The Boston Celtics made the choice to let go of Avery Bradley on Friday and the Dallas Mavericks were not the team receiving him…which is a mistake.
Every team in the league needs a guy like Avery Bradley.
When guards around the league are asked about who the best wing defenders in the game are, typically, Avery Bradley is always brought up. We even saw the outpouring of support for Bradley whenever the NBA announced their All-Defensive teams and Bradley was not on any of them.
Last year, in Boston, one of the bigger storylines surrounded Isaiah Thomas on the defensive side of the ball. Boston had to hide Thomas at times and that was possible by having one of, if not the best, point guard defender in the game in Bradley alongside of him.
Now, Avery Bradley is a Detroit Piston.
Forcing a cap space conundrum, Boston began fielding the trade market for some of their veterans after they came to terms with Gordon Hayward in free agency. Marcus Smart, Jae Crowder and Avery Bradley all heard their names being thrown around.
Teams around the league obviously knew of Boston’s situation, therefore forcing the trade value for all three players to plummet. Crowder is still under a lucrative contract, whereas Smart and Bradley are due for extensions.
This was a chance for Dallas to jump on a situation similar to when they jumped on Harrison Barnes after Kevin Durant picked Golden State.
To pry Bradley from Boston, many speculated it would take a first round pick or some young assets. But when the deal became official, all it took for Detroit was the 27-year-old Marcus Morris.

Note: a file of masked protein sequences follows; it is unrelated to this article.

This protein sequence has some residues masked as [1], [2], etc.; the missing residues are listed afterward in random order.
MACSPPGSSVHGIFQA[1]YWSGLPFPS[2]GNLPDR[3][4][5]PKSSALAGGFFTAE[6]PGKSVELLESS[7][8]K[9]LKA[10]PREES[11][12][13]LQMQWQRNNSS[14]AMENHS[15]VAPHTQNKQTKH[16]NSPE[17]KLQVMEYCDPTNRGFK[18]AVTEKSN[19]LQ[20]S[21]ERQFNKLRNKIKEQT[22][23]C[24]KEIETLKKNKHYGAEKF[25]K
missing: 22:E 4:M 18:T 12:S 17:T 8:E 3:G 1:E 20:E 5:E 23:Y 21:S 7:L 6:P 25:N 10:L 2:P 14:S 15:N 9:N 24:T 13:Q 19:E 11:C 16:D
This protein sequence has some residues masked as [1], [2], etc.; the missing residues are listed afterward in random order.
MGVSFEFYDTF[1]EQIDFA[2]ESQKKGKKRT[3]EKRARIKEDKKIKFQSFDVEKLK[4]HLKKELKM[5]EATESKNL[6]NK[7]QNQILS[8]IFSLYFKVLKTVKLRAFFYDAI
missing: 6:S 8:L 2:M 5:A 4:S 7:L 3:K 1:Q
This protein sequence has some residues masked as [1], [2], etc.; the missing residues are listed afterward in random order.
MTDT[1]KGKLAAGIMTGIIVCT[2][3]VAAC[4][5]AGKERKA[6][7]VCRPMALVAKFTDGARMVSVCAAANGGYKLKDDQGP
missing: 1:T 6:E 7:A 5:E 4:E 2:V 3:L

That’s all it took. That’s all it took to get arguably the best point guard defender in the game. All because Boston needed to create cap space and he was set to his free agency next summer.
If I was Dallas, I would have leaped at the opportunity, especially after drafting Dennis Smith Jr.
Smith Jr. comes into Dallas as a 6’3″ point guard with a 6’3″ wingspan. Defense was never on the list of “strengths” when it came to describing Smith Jr. in college. This is why in part, I’m not the biggest fan of Smith Jr. and Seth Curry sharing the same back court.
Dallas could have created a similar back court to the one Boston had this past season except you wouldn’t have to ‘hide’ Smith Jr. on defense as much as Boston did with Thomas.
In addition to being that elite defender in the back court, Bradley also put up career averages in points per game (16.3), assists (2.2), and rebounds (6.1). But he did miss 27 games due to injury.
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So what could Dallas have given up in a deal to get Bradley that would have satisfied Boston both salary cap wise and roster wise?
Bradley is on the books for $8.8 million this season, therefore making the $5 million cap number of Marcus Morris attractive.
The first natural asset Dallas could have offered would have been Seth Curry and his $3 million cap number for this season. Even though Curry is just now breaking out into the league, him and Bradley are both just 26 years old.
This would have saved Boston close to $6 million and could have given them extra three-point shooting off the bench alongside of Marcus Smart. Dallas would have turned around and paired their newly drafted Smith Jr. with a combo guard that could guard any of the best point guards in the league.
Dallas could have also entertained three team trades with Dwight Powell or gauged Boston’s interest in Dorian Finney-Smith and/or Salah Mejri.
In regards to free agency next offseason, I would have been completely fine handing Bradley close to $20 million a year to form a core of Smith Jr., Bradley, Noel and Barnes heading into the future.
We will never know if Dallas could have realistically landed Avery Bradley, but considering the price paid, Dallas missed out on a great opportunity to land a solid, two-way player.